I‘ve been operating a martial arts school full-time for 39 years. I think I may have made every mistake that can be made in this business. The reason I’m still in business, I believe, is because I asked for help. I learned quickly that others before me had already found solutions. In this reality-based column, I’ll point out key mistakes I made in my business career, which are common errors among school owners, both large and small, throughout our industry. Then I’ll share the solutions I applied to overcome them.
This is a time of year when we really need to be on our toes with our students if we don’t want to lose them to other activities. It is common for students to miss quite a few classes from late November to the end of December. Most people have other events that take up their time and steal them away from their martial arts classes. The holidays have a way of doing that.
So, it is our job to make them want to come to class and, when they aren’t there, to communicate about the things they missed and how we can help them make them up. If we don’t stay on top of them, January will roll around and they will have broken the habit of attendance.
If a student stops coming on the 15th of December, because of travel or just because they are busy, and we close from Christmas through New Year’s Day, we are creeping very close to three weeks without attendance! This is long enough for them to realize they can do other things with their time.
January should be filled with reasons to come back to the dojo, based on your student demographic. If you serve mostly children, then it’s time to remind parents about how great the kids were doing when they were coming regularly. Then, extend a way to get their children a little extra help on a short-term basis.
Everyone will accept cost-free extra help that doesn’t commit them to too much extra time. Use the extra help to rebuild the bond with the students.
If your program is supported by an adult population, this is a great time to talk about getting back on track. Most adults fall off track with modest exercise and excess food around the holidays. However, adults also tend to blame other things for the change in their fitness level.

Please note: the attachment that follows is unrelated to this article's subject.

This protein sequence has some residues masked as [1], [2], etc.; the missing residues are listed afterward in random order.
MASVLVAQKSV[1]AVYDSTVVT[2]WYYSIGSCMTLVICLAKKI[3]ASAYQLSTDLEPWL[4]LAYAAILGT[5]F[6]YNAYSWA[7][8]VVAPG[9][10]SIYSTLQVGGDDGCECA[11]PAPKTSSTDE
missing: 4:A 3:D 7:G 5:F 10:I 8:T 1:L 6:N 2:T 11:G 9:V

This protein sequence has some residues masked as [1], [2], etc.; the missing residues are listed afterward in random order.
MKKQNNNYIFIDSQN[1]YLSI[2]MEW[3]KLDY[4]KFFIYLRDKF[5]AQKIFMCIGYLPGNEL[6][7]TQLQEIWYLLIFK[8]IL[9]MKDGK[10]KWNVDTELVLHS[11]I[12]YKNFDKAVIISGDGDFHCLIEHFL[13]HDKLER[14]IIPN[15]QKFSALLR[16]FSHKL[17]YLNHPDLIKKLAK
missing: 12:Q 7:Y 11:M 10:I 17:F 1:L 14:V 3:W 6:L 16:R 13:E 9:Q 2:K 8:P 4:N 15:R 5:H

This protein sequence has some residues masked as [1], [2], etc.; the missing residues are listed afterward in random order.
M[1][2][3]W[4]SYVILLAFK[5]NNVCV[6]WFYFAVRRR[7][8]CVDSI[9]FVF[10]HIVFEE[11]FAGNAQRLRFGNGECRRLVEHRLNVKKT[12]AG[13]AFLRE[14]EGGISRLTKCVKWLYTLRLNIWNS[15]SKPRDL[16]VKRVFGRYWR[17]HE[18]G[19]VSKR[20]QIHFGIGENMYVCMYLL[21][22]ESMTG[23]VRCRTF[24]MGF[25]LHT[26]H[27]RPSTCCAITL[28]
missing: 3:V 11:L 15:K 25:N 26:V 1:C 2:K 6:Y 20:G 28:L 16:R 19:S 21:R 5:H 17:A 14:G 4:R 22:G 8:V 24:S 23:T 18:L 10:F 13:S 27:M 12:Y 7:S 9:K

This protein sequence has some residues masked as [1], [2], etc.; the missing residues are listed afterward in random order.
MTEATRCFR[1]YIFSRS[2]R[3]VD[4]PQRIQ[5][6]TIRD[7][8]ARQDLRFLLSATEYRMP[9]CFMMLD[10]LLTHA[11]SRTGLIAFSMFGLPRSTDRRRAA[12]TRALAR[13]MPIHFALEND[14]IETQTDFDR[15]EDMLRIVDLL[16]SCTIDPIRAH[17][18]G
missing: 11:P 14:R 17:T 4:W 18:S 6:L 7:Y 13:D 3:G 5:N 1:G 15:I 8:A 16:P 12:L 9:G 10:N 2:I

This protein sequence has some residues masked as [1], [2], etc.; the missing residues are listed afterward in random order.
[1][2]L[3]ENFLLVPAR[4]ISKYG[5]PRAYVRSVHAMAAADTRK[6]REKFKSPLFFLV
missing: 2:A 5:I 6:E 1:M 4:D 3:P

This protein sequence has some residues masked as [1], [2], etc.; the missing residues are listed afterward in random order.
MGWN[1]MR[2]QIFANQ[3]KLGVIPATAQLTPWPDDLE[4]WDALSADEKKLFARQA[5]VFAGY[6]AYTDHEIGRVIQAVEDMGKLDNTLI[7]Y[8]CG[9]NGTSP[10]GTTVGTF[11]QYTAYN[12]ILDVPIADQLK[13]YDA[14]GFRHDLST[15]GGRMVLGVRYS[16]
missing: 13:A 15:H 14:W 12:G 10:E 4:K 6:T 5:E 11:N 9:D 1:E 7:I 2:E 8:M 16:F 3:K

Your classes may be what they decide to blame, unless they feel a strong pull to get back in to martial arts classes. This is the best time to reiterate the benefits of being in the martial arts and how adults can squeeze in their workouts. After all, there are many fitness options out there to adults, but, as martial arts school owners, we know that we have so much more to offer than the standard fitness workout.
With adults, contests work wonderfully. This is the time of year to offer 90-day fitness challenges. Those adults that are competitive will enjoy this option. It’s also a great time of year to change up the curriculum to add a few exciting drills or new themes for classes.
We have to compete with all of the other New Year resolutions out there. It doesn’t mean to stray from your curriculum. It just means to bump up the classes with some new material for a few months.
Training in the martial arts is always more successful with a friend. So, this is a great time to implement an offer of some type to bring a friend or family member for a short time, like 90 days, for free or at a reduced cost. It has to be different than other VIP-type programs, but doesn’t have to be longer than 90 days.
Let’s make our own resolutions to grow more and work smarter in the New Year!
Kathy Olevsky can be reached for questions or comments at [email protected]
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